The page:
However, capitalism wasn’t always understood as such. If we look back at the last 70 years, we can see two main blocks of time with two very different approaches of capitalism:

  1. The Golden Age of Capitalism (post WWII to 1980) with the following narrative: post-war state-led recovery via huge investments in public infrastructure which brought about trade and economic revival
  2. The Age of Market Capitalism (1980 to present) with a different narrative: free-market/laissez-faire system with a small state i.e. ‘lighter touch’ by governments involving greater privatization and limited government spending.

Proponents of the latter ‘market capitalism’ approach would tell us that the post-war period (in both US and UK) was a minor economic disaster culminating in the ‘dreadful’ 1970s, and these two countries were fortunately rescued by Thatcherism and Reaganomics which led to renewed growth and prosperity. But if we look closer at the data, we can see that the Golden Age trumped the Age of Market Capitalism in almost all aspects, including GDP growth, income growth and unemployment.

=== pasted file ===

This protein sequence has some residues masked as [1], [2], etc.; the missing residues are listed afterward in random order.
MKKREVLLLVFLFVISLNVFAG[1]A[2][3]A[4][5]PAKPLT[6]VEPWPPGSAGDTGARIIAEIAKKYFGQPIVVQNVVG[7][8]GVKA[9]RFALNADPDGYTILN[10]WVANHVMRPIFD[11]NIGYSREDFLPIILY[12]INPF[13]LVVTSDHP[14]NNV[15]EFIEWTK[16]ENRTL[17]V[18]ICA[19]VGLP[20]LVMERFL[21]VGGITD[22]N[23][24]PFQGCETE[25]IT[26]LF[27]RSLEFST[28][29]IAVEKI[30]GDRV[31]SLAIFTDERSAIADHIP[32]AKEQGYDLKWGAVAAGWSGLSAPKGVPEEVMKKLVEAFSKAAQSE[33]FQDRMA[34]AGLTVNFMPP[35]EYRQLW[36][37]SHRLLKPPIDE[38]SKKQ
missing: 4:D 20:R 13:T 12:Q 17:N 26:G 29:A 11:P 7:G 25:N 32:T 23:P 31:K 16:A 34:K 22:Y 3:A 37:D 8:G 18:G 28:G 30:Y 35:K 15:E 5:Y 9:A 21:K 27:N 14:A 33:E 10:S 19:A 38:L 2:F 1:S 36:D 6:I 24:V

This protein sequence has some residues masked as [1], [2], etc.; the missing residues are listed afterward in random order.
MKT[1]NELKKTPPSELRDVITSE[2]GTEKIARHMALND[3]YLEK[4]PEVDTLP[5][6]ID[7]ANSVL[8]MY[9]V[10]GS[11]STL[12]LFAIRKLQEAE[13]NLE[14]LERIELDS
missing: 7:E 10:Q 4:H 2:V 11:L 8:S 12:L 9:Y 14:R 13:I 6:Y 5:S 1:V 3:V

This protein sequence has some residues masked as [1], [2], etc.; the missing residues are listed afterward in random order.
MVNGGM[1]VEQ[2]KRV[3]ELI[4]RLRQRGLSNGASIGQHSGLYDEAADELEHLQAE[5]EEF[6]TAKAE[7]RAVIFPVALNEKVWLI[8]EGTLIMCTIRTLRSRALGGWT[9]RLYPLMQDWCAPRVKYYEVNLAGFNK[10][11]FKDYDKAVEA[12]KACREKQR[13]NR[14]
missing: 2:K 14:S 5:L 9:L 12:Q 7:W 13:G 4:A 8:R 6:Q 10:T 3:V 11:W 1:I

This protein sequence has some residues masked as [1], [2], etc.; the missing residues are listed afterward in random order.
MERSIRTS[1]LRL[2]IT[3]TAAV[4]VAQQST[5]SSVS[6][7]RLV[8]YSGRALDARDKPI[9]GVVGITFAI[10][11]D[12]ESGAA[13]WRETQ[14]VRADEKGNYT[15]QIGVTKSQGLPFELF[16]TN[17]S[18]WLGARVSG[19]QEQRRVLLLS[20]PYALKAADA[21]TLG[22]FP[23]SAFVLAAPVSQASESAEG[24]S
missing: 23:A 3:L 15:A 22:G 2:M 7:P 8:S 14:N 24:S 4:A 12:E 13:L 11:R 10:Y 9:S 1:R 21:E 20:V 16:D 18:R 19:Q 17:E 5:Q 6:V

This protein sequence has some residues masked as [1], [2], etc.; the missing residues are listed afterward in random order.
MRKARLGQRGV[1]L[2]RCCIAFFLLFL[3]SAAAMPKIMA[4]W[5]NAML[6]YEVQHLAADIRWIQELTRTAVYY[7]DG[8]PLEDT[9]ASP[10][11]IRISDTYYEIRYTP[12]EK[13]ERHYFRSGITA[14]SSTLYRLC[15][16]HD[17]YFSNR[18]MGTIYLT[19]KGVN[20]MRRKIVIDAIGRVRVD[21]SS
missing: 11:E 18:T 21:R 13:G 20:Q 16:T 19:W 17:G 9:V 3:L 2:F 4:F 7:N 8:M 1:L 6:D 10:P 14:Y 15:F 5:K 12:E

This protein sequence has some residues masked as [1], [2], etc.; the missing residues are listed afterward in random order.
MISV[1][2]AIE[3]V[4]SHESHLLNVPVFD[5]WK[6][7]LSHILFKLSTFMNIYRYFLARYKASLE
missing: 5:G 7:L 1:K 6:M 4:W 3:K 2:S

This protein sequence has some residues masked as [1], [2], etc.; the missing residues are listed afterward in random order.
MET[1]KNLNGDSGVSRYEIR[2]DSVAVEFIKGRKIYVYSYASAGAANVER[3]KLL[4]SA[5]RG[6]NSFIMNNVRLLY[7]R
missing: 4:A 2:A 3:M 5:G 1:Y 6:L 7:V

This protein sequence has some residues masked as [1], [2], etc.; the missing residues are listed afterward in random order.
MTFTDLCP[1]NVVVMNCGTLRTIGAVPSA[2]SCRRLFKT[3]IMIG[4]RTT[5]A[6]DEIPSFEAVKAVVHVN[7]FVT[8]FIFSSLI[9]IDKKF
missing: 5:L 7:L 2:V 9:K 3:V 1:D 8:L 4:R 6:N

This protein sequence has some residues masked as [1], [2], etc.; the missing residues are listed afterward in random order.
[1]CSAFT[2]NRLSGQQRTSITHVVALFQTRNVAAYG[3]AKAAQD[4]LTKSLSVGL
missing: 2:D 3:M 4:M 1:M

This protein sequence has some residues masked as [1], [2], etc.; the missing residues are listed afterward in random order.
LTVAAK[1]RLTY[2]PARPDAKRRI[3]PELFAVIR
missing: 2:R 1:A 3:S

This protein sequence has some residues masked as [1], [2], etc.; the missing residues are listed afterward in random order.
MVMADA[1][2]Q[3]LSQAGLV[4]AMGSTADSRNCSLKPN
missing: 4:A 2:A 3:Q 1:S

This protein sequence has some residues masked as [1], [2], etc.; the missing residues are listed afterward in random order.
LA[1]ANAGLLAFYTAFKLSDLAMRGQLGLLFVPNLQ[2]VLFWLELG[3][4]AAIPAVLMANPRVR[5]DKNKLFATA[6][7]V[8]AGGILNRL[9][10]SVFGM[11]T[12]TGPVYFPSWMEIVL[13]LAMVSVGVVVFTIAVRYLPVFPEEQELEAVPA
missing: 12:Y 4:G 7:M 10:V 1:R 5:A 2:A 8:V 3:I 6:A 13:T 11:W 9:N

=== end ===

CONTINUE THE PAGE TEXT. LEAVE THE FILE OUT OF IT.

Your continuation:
While we cannot deny that real GDP has continued to increase through the 1980s till today1, we also cannot assume that larger pie means that everyone would automatically get a bigger slice. Evidently, what ‘market capitalism’ did well was to grow the pie, but not so much divide it equitably. The question we should be asking is not simply whether the economy is growing, but how it grows, and who gets to enjoy that growth.  After all, something that is good for the economy does not mean that it is good for the people in that economy.